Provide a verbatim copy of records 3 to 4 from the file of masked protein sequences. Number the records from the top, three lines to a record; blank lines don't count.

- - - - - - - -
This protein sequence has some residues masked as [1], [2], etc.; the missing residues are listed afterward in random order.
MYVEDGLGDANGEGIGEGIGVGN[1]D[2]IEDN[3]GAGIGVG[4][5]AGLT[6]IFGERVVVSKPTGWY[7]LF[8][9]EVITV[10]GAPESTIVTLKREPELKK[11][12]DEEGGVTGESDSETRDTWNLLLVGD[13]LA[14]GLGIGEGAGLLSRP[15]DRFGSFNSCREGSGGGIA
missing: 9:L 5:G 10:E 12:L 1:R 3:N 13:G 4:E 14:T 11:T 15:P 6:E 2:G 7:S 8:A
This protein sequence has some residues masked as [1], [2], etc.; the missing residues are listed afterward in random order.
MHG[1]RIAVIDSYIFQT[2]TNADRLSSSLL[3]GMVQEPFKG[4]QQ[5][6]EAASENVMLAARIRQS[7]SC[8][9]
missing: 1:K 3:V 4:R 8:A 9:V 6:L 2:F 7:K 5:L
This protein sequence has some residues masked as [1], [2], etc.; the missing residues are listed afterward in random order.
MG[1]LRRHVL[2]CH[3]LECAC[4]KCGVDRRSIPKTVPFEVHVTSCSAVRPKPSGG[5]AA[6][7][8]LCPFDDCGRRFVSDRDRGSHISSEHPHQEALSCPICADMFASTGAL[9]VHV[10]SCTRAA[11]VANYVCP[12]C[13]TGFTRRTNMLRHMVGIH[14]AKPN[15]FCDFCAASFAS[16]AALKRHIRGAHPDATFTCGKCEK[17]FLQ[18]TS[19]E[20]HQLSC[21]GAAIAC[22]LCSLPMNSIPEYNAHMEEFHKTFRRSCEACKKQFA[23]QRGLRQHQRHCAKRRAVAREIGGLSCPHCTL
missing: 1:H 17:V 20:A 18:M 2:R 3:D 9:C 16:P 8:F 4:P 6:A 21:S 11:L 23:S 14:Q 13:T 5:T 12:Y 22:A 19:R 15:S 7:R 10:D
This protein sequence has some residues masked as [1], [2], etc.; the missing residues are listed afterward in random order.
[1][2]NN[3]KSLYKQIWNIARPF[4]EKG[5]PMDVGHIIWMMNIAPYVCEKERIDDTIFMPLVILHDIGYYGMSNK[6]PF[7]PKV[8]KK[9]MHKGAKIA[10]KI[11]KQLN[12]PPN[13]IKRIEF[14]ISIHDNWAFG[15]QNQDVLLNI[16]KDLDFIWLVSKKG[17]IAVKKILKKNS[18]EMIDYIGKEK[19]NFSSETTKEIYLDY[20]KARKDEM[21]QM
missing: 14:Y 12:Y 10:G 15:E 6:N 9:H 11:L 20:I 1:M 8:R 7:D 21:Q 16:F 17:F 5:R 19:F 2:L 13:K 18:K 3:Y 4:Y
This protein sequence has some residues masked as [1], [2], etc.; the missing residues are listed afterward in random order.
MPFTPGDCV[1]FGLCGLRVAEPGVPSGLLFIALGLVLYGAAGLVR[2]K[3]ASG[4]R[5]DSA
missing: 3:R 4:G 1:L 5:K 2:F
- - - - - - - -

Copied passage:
This protein sequence has some residues masked as [1], [2], etc.; the missing residues are listed afterward in random order.
MG[1]LRRHVL[2]CH[3]LECAC[4]KCGVDRRSIPKTVPFEVHVTSCSAVRPKPSGG[5]AA[6][7][8]LCPFDDCGRRFVSDRDRGSHISSEHPHQEALSCPICADMFASTGAL[9]VHV[10]SCTRAA[11]VANYVCP[12]C[13]TGFTRRTNMLRHMVGIH[14]AKPN[15]FCDFCAASFAS[16]AALKRHIRGAHPDATFTCGKCEK[17]FLQ[18]TS[19]E[20]HQLSC[21]GAAIAC[22]LCSLPMNSIPEYNAHMEEFHKTFRRSCEACKKQFA[23]QRGLRQHQRHCAKRRAVAREIGGLSCPHCTL
missing: 1:H 17:V 20:A 18:M 2:R 3:D 9:C 16:P 8:F 4:P 6:A 21:S 11:L 23:S 14:Q 13:T 5:T 12:Y 22:A 19:R 15:S 7:R 10:D
This protein sequence has some residues masked as [1], [2], etc.; the missing residues are listed afterward in random order.
[1][2]NN[3]KSLYKQIWNIARPF[4]EKG[5]PMDVGHIIWMMNIAPYVCEKERIDDTIFMPLVILHDIGYYGMSNK[6]PF[7]PKV[8]KK[9]MHKGAKIA[10]KI[11]KQLN[12]PPN[13]IKRIEF[14]ISIHDNWAFG[15]QNQDVLLNI[16]KDLDFIWLVSKKG[17]IAVKKILKKNS[18]EMIDYIGKEK[19]NFSSETTKEIYLDY[20]KARKDEM[21]QM
missing: 14:Y 12:Y 10:G 15:E 6:N 9:H 11:L 20:I 1:M 8:R 7:D 21:Q 16:F 17:F 5:R 19:F 2:L 13:K 18:K 3:Y 4:Y